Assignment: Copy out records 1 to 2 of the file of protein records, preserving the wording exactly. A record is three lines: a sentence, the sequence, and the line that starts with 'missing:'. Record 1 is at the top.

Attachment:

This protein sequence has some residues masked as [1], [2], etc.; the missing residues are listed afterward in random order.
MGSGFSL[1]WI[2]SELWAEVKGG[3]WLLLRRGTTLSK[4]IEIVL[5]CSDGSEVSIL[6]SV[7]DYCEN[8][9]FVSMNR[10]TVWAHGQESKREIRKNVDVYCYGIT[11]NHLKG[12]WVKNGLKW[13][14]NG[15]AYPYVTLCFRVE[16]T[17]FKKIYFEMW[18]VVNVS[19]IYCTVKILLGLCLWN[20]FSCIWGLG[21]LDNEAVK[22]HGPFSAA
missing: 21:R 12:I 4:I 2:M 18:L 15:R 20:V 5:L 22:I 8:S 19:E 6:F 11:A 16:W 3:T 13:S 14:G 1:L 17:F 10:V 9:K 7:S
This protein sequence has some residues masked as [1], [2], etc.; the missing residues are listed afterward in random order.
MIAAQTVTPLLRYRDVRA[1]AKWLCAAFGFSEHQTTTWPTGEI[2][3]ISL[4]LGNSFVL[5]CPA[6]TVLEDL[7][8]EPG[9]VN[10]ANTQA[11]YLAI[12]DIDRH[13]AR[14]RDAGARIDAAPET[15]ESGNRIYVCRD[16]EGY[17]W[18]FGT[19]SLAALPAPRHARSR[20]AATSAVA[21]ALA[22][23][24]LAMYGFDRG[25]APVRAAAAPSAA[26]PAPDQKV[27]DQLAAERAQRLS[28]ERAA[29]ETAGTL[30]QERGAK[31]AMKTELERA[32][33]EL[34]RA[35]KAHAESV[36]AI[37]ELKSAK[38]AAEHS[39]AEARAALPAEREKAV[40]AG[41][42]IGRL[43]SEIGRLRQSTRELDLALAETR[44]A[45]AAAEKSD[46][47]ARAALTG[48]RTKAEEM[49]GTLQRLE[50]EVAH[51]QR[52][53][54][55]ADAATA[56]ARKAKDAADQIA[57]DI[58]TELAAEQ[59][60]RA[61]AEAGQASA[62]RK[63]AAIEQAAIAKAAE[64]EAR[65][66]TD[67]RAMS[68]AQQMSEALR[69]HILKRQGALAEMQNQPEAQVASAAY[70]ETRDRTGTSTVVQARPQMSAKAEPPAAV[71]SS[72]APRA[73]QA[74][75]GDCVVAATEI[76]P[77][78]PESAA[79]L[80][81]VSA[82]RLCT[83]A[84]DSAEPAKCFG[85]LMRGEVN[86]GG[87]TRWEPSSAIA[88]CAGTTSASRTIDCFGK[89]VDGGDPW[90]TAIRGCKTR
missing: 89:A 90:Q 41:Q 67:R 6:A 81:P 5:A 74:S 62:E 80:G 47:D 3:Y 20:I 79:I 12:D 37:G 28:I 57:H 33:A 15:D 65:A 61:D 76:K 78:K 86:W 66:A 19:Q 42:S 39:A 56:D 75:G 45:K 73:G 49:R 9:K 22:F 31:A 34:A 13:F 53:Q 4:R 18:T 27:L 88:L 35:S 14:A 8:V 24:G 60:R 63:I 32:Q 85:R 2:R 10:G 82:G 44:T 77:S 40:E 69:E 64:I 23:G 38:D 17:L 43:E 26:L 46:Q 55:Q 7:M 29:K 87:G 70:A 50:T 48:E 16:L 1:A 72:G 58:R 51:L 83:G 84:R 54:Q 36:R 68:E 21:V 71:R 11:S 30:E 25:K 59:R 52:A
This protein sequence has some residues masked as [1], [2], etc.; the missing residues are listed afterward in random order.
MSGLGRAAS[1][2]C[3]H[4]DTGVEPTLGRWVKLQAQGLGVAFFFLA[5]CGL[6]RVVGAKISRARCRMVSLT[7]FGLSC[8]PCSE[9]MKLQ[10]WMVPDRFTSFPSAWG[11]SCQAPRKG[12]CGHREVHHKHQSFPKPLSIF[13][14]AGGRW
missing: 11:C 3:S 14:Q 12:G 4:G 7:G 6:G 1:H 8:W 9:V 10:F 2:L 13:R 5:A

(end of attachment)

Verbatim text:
This protein sequence has some residues masked as [1], [2], etc.; the missing residues are listed afterward in random order.
MGSGFSL[1]WI[2]SELWAEVKGG[3]WLLLRRGTTLSK[4]IEIVL[5]CSDGSEVSIL[6]SV[7]DYCEN[8][9]FVSMNR[10]TVWAHGQESKREIRKNVDVYCYGIT[11]NHLKG[12]WVKNGLKW[13][14]NG[15]AYPYVTLCFRVE[16]T[17]FKKIYFEMW[18]VVNVS[19]IYCTVKILLGLCLWN[20]FSCIWGLG[21]LDNEAVK[22]HGPFSAA
missing: 21:R 12:I 4:I 2:M 18:L 15:R 20:V 5:L 22:I 8:S 19:E 6:F 11:A 16:W 3:T 13:S 14:G 1:L 17:F 10:V 9:K 7:S
This protein sequence has some residues masked as [1], [2], etc.; the missing residues are listed afterward in random order.
MIAAQTVTPLLRYRDVRA[1]AKWLCAAFGFSEHQTTTWPTGEI[2][3]ISL[4]LGNSFVL[5]CPA[6]TVLEDL[7][8]EPG[9]VN[10]ANTQA[11]YLAI[12]DIDRH[13]AR[14]RDAGARIDAAPET[15]ESGNRIYVCRD[16]EGY[17]W[18]FGT[19]SLAALPAPRHARSR[20]AATSAVA[21]ALA[22][23][24]LAMYGFDRG[25]APVRAAAAPSAA[26]PAPDQKV[27]DQLAAERAQRLS[28]ERAA[29]ETAGTL[30]QERGAK[31]AMKTELERA[32][33]EL[34]RA[35]KAHAESV[36]AI[37]ELKSAK[38]AAEHS[39]AEARAALPAEREKAV[40]AG[41][42]IGRL[43]SEIGRLRQSTRELDLALAETR[44]A[45]AAAEKSD[46][47]ARAALTG[48]RTKAEEM[49]GTLQRLE[50]EVAH[51]QR[52][53][54][55]ADAATA[56]ARKAKDAADQIA[57]DI[58]TELAAEQ[59][60]RA[61]AEAGQASA[62]RK[63]AAIEQAAIAKAAE[64]EAR[65][66]TD[67]RAMS[68]AQQMSEALR[69]HILKRQGALAEMQNQPEAQVASAAY[70]ETRDRTGTSTVVQARPQMSAKAEPPAAV[71]SS[72]APRA[73]QA[74][75]GDCVVAATEI[76]P[77][78]PESAA[79]L[80][81]VSA[82]RLCT[83]A[84]DSAEPAKCFG[85]LMRGEVN[86]GG[87]TRWEPSSAIA[88]CAGTTSASRTIDCFGK[89]VDGGDPW[90]TAIRGCKTR
missing: 89:A 90:Q 41:Q 67:R 6:A 81:P 5:A 74:S 62:E 80:G 47:D 3:Y 20:I 79:I 12:D 37:G 28:I 57:H 33:A 15:D 65:A 61:D 76:K 78:K 86:W 66:A 19:Q 42:S 39:A 56:D 75:G 45:K 73:G 49:R 9:K 22:F 31:A 34:A 13:F 53:Q 4:R 18:T 27:L 88:L 35:S 14:A 8:V 24:G 60:R 63:I 32:Q 85:R 2:R 10:G 82:G 44:T 77:S 40:E 69:E 64:I 23:G 38:D 17:L 43:E 26:L 46:Q 55:Q 7:M 29:K 87:G 70:A 50:T 48:E 16:L 1:A 72:G 58:R 51:L 83:G 84:R 54:Q 36:R 68:E 21:V 71:R 11:S 30:E 25:K 59:R 52:A